SOQUEL >> Eventually, Nicole Trenchard just let herself go.
“It felt effortless, just that one jump, that I was along for the ride,” the Pacific Collegiate School pole vaulter recalled.
The crossbar, positioned 12 feet, 5½ inches above the ground — higher than any Santa Cruz County girl had ever flown before — remained unshaken in its standards on the edge of the Soquel High track. Three meets into this season, Trenchard had snapped the record of 12-4 set by Aptos’ Kirsten Loftin when she placed fourth at the state meet in 2003.
“It was the best feeling, like, that actually happened,” said Trenchard, who achieved the feat at the Garlic Classic in late March. “I was coming down and just grinning. I was so overjoyed. I landed in the pit, opened my eyes and it was still there.
“My next thought was, ‘I want to do it again.'”
As a junior, there’s a lot riding on Trenchard’s ability to replicate that leap. There are college coaches and scouts to impress, expectations to live up to and titles to win. Yet, even as she enters Saturday’s Central Coast Section Track and Field Semifinals knowing that a similar jump would not just qualify her to next weekend’s finals but could also deliver her a shot of confidence toward earning her first CCS title (she’s ranked No. 2 in the section behind Los Gatos senior Greta Wagner), she’s not stressing about it.
Freaking out, as Trenchard found out during a devastating CCS finals last May when she missed the state cut by a mere inch, won’t get her off the ground. So, she’s working on letting go.
“Last year, I wasn’t as conditioned as I wanted to be, so I felt unprepared. This year, I’m not prepared either, but that’s OK,” she said. “It’s about relaxation and execution. You can’t expect it, that way it’s always surprising. Last year, I was so hungry to PR, I wouldn’t have been surprised (if I did). This year, it’s about having fun and not trying too hard — and I’m surprised all the time.”
Joe Miyoshi, an area legend in the sport who has been coaching pole vault for 42 years, has spent the last four with Trenchard and, among others, PCS teammate Erika Malaspina — the only other county girl currently competing to have cleared 12 feet.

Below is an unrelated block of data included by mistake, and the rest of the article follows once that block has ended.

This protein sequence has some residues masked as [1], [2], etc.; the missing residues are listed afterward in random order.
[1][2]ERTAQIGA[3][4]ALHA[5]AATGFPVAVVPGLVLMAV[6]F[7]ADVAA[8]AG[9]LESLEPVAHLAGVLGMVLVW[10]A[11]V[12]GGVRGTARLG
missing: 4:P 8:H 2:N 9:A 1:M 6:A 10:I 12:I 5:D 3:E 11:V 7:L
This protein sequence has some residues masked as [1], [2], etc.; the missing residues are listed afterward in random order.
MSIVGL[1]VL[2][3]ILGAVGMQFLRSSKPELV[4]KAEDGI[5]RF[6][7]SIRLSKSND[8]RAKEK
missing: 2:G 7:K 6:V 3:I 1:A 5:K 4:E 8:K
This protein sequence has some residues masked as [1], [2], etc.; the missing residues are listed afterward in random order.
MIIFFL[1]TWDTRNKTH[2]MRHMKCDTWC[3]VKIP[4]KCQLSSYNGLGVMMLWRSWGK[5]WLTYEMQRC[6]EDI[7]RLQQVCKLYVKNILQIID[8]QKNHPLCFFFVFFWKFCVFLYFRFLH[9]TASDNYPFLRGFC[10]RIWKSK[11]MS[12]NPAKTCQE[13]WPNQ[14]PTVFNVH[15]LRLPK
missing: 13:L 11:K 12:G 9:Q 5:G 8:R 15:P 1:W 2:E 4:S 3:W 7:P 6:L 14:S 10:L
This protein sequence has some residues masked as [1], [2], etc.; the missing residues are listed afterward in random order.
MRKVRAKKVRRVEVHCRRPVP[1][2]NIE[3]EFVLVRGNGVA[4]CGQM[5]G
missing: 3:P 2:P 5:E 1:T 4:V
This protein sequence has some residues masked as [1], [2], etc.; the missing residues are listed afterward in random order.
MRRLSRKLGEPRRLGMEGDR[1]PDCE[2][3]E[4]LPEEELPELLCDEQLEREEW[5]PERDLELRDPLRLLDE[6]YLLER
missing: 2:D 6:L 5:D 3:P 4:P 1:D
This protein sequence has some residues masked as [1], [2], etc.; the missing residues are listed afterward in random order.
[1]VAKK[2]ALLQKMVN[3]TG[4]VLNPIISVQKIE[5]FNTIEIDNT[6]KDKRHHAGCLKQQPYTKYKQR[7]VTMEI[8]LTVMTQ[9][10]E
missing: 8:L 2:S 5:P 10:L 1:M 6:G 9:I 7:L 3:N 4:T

Miyoshi said turning off the brain, as Trenchard is learning to do, is harder for the type of athlete drawn to the pole vault. They’re the kind of kids who eagerly show up to his practices to work for four or five hours at a time, two to three days a week, to perfect their form.
“They have to be a workaholic. They have to be. You can’t create them,” Miyoshi said. “In the wine industry, they would say they’re corked too tight, but that’s what we want. Not a type-A personality, but AAA, because it’s off the charts.”
The seed of Trenchard’s new strategy took root in the early spring of 2013. During a CCS girls soccer playoff game against Harbor, Trenchard, the Pumas’ goalkeeper, took a kick to the head. She had to sit out the first couple weeks of track season with concussion-like symptoms. Yet, in her first meet back, still admittedly a bit woozy, she cleared the prestigious 12-foot bar for the first time.
For the rest of the spring, and even much of the summer and fall, she chased that mark. Each time she fell short, she became increasingly frustrated. She hit her low point in October when, after driving more than five hours to compete in an offseason meet in the San Fernando Valley, she couldn’t even get over the opening bar.
She realized she needed to make a change, a prospect she found more frightening than using a fiberglass pole to launch herself higher than a single-story house.
“The scary part is not actually jumping. The scary part is you have to change,” she said.
“But the scariest thing is to go lower,” she added. “If you change what you’re doing, you risk a bad day, but that’s a chance you have to take. It’s trial and error. Sometimes you have to try five things before one thing works.”